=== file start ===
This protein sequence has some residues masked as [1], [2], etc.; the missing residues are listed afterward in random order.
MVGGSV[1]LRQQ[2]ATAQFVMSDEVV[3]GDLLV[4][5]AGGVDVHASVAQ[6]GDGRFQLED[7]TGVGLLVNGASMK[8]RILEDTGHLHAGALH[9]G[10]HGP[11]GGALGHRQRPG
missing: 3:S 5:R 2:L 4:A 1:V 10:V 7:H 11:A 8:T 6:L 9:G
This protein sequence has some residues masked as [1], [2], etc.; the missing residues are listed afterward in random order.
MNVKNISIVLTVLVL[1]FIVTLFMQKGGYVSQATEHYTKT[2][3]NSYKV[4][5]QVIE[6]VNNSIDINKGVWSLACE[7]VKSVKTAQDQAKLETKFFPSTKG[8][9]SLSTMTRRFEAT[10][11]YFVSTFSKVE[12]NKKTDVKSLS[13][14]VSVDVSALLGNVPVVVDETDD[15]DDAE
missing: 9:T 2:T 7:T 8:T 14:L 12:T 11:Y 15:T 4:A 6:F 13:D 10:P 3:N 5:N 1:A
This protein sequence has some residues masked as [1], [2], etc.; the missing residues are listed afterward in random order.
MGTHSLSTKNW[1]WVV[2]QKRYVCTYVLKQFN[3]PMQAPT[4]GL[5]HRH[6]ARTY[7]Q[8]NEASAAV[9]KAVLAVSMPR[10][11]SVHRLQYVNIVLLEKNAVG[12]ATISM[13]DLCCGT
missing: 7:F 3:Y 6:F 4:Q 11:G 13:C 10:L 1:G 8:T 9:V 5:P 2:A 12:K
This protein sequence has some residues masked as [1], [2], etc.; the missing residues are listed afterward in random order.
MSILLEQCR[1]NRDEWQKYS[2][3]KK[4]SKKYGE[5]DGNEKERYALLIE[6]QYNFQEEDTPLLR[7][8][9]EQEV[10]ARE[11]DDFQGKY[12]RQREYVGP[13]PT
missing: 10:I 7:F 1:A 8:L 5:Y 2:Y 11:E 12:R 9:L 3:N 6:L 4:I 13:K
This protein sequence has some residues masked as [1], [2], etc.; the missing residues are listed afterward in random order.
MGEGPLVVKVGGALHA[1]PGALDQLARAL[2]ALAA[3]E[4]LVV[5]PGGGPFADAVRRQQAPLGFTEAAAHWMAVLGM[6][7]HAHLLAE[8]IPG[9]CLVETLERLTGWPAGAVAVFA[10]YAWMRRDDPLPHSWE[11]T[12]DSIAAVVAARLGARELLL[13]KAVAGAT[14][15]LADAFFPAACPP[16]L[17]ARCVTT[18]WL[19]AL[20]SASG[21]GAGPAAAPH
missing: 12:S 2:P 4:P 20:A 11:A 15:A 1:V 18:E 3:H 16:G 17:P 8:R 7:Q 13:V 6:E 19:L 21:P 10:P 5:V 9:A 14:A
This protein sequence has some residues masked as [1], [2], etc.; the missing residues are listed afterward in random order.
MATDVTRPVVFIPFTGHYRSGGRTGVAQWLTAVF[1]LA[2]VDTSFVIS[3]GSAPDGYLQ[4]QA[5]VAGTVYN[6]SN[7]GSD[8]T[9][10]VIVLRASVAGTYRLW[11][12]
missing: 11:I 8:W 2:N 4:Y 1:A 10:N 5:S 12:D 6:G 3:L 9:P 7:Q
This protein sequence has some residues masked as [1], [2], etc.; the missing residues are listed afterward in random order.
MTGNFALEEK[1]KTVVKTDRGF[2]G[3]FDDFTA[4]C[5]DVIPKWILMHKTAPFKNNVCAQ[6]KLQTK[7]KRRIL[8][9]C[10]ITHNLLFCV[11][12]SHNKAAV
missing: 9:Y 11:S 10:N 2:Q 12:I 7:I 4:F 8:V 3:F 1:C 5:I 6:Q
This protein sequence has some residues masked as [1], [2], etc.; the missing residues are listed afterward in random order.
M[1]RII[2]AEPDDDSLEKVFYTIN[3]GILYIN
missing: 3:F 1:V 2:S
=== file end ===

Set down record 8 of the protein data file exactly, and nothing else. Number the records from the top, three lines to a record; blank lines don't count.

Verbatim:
This protein sequence has some residues masked as [1], [2], etc.; the missing residues are listed afterward in random order.
M[1]RII[2]AEPDDDSLEKVFYTIN[3]GILYIN
missing: 3:F 1:V 2:S